The Good House is a horror tale seeped in Vodou religion, grief, and regret.
Angela Touissant is still reeling from the suicide of her young son, Corey, two years before. Although she’s attempted to move on through therapy and a new career, she continues to blame herself and her ex-husband for Corey’s untimely death. It doesn’t help that there’s still the matter of her grandmother’s house, where Corey committed the deed, to deal with. Despite the conflicting emotions of love and loss that the house evokes, Angela is drawn back in attempt to bury her ghosts and sell the place. Instead, she plunges headlong into a deadly grudge spanning generations that threatens to destroy not only her, but the entire town surrounding the Good House.
I loved this book. The characters, the conflicts, the harsh realities wrapped in supernatural trappings. Angela is a complex character trying to find the balance between letting her teenage son grow up while still trying to protect him from an often unjust world. She’s imperfect, her relationships are complicated, and she doesn’t always know or do the right thing, but she tries. Corey, likewise, is stuck in the awkward stage between child and adult, constantly trying to find his place while not stepping over too many of his mother’s strict boundaries. Their relationship is probably my favorite in the book because it felt real. The eternal struggle between a parent trying to hold on just a little longer and a child desperate to be free. It was beautiful and heartbreaking.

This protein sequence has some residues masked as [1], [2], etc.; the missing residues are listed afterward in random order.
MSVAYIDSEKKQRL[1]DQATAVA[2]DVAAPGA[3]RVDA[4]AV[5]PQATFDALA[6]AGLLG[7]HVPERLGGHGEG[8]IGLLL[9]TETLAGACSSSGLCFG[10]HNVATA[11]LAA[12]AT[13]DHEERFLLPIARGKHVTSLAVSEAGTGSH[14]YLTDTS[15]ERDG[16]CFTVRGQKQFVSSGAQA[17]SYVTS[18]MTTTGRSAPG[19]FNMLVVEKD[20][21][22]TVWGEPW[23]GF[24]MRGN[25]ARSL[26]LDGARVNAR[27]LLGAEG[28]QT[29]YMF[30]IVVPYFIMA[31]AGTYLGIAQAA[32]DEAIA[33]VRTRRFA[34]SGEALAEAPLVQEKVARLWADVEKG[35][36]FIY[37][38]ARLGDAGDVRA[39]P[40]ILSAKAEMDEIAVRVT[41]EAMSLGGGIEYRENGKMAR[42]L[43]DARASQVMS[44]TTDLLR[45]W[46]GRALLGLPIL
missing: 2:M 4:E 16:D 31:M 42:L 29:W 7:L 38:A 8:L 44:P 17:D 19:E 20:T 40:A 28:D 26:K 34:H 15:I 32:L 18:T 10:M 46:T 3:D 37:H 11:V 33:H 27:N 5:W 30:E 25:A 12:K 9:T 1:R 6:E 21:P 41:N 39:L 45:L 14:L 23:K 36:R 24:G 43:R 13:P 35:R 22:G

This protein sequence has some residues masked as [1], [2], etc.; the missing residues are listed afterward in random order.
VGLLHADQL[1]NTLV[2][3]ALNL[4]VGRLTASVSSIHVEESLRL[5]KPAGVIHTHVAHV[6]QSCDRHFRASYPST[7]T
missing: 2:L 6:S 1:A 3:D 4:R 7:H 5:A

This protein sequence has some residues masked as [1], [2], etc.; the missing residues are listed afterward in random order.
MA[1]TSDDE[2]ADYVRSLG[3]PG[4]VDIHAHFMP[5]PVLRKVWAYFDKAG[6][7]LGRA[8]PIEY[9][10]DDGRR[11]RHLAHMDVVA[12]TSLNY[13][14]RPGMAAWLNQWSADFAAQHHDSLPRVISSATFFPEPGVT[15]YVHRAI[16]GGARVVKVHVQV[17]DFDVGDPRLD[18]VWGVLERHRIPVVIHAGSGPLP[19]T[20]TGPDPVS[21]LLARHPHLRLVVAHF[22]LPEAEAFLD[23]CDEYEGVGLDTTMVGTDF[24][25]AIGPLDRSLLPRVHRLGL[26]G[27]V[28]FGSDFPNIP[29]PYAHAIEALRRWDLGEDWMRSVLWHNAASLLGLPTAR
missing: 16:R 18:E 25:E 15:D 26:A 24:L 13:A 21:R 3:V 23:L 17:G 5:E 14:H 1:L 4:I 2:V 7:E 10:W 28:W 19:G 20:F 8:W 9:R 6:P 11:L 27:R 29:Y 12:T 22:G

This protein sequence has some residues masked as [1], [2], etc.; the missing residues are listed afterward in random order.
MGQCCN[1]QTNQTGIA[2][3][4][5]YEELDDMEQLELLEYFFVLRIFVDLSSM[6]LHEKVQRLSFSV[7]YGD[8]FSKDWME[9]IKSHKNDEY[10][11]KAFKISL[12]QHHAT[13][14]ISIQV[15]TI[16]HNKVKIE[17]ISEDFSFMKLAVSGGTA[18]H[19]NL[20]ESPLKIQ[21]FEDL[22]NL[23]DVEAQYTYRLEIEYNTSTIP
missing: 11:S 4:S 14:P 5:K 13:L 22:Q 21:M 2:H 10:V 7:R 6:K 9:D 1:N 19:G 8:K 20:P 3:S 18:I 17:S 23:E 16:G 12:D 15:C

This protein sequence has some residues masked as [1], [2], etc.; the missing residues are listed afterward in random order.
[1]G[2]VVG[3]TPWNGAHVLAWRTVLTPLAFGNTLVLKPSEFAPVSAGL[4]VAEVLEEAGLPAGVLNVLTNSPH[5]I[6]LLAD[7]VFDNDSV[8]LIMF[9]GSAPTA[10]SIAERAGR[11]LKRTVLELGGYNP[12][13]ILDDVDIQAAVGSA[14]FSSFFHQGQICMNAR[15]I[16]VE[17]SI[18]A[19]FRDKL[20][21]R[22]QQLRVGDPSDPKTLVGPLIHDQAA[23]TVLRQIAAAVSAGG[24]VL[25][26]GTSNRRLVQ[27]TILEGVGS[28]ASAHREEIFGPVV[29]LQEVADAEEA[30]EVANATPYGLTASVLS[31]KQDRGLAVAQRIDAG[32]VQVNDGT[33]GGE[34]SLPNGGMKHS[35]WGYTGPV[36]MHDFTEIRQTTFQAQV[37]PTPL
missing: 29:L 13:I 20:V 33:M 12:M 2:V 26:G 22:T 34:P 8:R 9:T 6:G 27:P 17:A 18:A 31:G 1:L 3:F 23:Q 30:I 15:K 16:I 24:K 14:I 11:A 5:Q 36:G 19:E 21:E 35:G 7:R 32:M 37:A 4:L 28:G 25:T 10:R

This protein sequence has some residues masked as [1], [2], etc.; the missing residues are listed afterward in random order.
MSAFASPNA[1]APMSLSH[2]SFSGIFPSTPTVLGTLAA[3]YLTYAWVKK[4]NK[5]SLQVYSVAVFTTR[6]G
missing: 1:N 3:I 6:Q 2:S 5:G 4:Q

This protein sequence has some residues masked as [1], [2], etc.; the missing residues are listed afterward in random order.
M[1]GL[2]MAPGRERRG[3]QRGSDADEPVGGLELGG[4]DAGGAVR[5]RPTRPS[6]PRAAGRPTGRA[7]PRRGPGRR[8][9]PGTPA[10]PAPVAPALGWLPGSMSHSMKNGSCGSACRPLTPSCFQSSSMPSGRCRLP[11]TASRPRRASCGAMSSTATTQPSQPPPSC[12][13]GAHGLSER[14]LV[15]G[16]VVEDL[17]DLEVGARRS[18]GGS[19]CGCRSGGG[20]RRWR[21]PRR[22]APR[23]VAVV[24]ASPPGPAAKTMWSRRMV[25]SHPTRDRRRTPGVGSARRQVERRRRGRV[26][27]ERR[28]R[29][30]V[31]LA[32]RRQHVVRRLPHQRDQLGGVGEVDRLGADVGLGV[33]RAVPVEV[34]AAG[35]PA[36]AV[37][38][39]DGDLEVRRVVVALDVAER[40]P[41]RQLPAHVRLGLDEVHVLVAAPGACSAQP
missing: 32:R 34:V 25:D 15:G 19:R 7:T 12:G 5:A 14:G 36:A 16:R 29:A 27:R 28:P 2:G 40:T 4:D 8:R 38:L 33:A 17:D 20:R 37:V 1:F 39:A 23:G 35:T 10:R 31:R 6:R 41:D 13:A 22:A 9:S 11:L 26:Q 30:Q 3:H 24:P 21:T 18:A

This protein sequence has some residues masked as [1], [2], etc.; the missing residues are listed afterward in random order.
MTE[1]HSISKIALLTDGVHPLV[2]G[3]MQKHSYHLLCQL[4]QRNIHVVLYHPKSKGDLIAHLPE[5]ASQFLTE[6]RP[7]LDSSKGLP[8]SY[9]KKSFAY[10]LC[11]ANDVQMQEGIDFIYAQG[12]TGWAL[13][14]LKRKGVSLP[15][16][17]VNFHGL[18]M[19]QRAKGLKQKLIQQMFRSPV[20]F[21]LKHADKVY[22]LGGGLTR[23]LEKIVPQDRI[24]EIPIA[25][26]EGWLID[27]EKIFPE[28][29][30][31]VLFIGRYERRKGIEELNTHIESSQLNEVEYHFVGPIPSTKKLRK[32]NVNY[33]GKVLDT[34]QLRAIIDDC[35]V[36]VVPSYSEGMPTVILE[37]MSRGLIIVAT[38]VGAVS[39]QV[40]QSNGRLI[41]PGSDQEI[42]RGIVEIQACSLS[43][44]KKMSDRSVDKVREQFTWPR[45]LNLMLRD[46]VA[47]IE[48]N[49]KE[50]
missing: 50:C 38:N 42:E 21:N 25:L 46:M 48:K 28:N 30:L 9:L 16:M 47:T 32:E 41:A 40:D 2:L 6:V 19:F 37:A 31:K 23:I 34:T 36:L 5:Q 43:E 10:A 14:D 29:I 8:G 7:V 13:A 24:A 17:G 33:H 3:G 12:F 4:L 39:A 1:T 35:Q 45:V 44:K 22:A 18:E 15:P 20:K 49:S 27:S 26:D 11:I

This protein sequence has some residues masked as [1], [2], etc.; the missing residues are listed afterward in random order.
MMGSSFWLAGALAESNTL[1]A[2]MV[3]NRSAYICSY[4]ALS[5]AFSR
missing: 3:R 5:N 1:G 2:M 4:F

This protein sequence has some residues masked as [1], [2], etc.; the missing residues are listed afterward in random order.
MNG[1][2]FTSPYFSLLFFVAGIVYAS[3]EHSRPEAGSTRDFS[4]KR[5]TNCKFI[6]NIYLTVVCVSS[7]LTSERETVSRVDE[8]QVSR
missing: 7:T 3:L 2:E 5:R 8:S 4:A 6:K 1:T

The lore behind the Good House, where Angela’s grandmother, Marie, re-found love in different ways and simultaneously doomed her family, was so well constructed. Due is a fantastic writer who weaves religion, spirituality, and horror deftly throughout. Although I wasn’t familiar with every term used in the discussions of Vodou, she adds just enough detail to keep unfamiliar readers aware and engaged with what’s going on (and if you want a more in depth look at things or have questions, Google is always an option).
I really enjoyed this book right up until the last couple of chapters, when the great showdown between Angela and what haunts the Touissant family occurs. After so much excellent build up that involved the entire town of Sacajawea itself, the final clash felt rather hollow for me. I won’t spoil it, but I would have liked there to be more action, for Angela to have played a more active role. It stumbled a bit there, and then fell completely flat with the ending. Again, no spoilers, but the final scenes just didn’t work for me. It was very “Hollywood” and didn’t feel true to the rest of the book, which had been gritty and unapologetic in its brutality. I’m all for things ending on a high note, but this one just seemed very out of place with everything leading up to it.
Overall, I would definitely, definitely recommend this book to fans of haunted houses, lineal curses, and heartfelt stories of family. I’ll certainly be reading more from Ms. Due.
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